Jamaica Raked by Powerful Hurricane : 115-M.P.H. Winds Kill at Least 4; Storm Heading for Caymans
Hurricane Gilbert took aim at the Cayman Islands after its 115-m.p.h. winds cut a swath of destruction across Jamaica on Monday and left at least four dead on its rampage through the Caribbean.
The hurricane raked the Jamaican capital of Kingston with winds gusting up to 140 m.p.h., forcing tens of thousands of people to evacuate, damaging aircraft at the international airport, knocking out electricity and telephone service and destroying dozens of homes, officials said.
“It is the worst natural disaster Jamaica has experienced in its modern history,” Jamaican Prime Minister Edward Seaga said in a radio address in which he appealed for calm among the island’s 2.3 million residents.
However, there were no confirmed deaths in Jamaica that were blamed on the storm.
Authorities in the Dominican Republic, which was sideswiped by Gilbert on Sunday, said the hurricane killed four people, injured six and left hundreds homeless there.
Several thousand evacuees rode out the storm in Kingston’s steel-and-concrete National Arena, while thousands more poured into emergency shelters in schools and churches.
The roof of a hospital in central Jamaica was reported torn off as Gilbert roared across the length of the island.
Gilbert, the third hurricane of the 1988 Atlantic storm season, was born on Saturday night. By Monday it had grown so large that it blanketed almost the entire central Caribbean. Forecasters said Gilbert was the biggest storm to hit the region since hurricane Alan in 1980.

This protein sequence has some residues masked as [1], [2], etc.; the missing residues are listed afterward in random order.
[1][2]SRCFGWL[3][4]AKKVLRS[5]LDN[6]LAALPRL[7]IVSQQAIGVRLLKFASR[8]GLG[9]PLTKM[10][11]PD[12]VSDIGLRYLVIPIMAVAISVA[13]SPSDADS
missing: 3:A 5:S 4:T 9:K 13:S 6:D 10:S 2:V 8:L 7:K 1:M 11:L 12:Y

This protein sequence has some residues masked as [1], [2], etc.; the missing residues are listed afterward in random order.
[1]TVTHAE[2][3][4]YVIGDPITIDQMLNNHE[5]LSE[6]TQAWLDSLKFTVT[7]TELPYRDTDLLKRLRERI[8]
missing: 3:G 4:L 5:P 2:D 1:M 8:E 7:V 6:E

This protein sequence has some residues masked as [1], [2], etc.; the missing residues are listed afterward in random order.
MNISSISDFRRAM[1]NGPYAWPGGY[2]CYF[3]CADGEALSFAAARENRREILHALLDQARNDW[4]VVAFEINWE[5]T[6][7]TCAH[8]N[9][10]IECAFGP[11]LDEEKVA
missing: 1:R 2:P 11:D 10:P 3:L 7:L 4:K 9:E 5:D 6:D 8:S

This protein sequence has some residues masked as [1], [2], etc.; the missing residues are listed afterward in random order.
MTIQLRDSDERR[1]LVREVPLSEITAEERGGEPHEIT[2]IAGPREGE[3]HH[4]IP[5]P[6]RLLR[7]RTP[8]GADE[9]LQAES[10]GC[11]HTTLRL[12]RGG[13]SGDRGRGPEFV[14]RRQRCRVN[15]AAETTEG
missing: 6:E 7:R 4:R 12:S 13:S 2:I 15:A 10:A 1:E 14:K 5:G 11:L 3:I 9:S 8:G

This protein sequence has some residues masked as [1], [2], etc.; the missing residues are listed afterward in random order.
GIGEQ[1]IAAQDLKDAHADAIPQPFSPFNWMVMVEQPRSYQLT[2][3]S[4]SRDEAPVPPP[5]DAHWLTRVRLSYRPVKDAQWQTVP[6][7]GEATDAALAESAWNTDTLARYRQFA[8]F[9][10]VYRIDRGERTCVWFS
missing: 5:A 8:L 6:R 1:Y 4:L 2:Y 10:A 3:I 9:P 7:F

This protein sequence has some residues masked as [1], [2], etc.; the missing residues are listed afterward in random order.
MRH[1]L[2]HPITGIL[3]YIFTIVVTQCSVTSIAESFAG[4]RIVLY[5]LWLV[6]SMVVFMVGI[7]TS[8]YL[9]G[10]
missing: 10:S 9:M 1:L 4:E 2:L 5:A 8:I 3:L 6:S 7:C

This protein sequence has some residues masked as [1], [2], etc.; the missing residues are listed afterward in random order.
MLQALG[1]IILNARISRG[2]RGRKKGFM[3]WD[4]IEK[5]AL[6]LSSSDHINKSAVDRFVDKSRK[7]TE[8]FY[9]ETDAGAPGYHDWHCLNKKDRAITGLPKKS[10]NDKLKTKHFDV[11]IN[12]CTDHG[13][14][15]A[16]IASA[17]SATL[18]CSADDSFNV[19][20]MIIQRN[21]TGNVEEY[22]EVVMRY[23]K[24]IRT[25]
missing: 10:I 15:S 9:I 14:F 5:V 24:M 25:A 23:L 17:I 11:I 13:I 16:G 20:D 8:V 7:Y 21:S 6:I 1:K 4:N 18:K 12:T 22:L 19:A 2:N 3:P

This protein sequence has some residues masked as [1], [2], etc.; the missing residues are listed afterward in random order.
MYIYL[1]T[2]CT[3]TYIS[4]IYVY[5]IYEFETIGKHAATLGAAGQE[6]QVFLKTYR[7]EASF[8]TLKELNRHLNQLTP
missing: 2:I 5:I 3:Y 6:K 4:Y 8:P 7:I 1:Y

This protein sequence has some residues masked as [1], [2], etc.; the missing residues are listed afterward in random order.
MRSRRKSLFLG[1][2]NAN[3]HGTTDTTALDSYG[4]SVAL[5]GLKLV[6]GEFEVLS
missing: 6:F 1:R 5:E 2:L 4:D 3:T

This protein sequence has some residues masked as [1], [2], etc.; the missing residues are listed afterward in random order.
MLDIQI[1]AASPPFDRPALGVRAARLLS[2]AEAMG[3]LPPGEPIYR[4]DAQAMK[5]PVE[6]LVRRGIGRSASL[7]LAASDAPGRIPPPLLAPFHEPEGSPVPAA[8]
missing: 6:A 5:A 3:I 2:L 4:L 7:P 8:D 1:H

On Monday morning, Gilbert became the first hurricane to make a direct hit on the island of Jamaica since 1951, when Hurricane Charlie killed around 150 people and injured 2,000.
As the eye of the hurricane moved off Jamaica’s western coast Monday night, it was headed for the Cayman Islands, where officials were ordering the evacuation of low-lying coastal areas.
A high-pressure ridge to the north of Gilbert was expected to continue to keep the storm from turning far north, forecasters said, thus reducing the possibility of its striking the U.S. mainland.
Havana Radio, meanwhile, reported that 25,000 people were evacuated from coastal areas in Guantanamo province on the nation’s southeastern coast as Gilbert’s winds and rain began to brush the island.
In Washington, the Navy said that its bases at Guantanamo Bay, Cuba, and Roosevelt Roads, Puerto Rico, have taken precautionary steps but appeared to be safe from the brunt of the hurricane.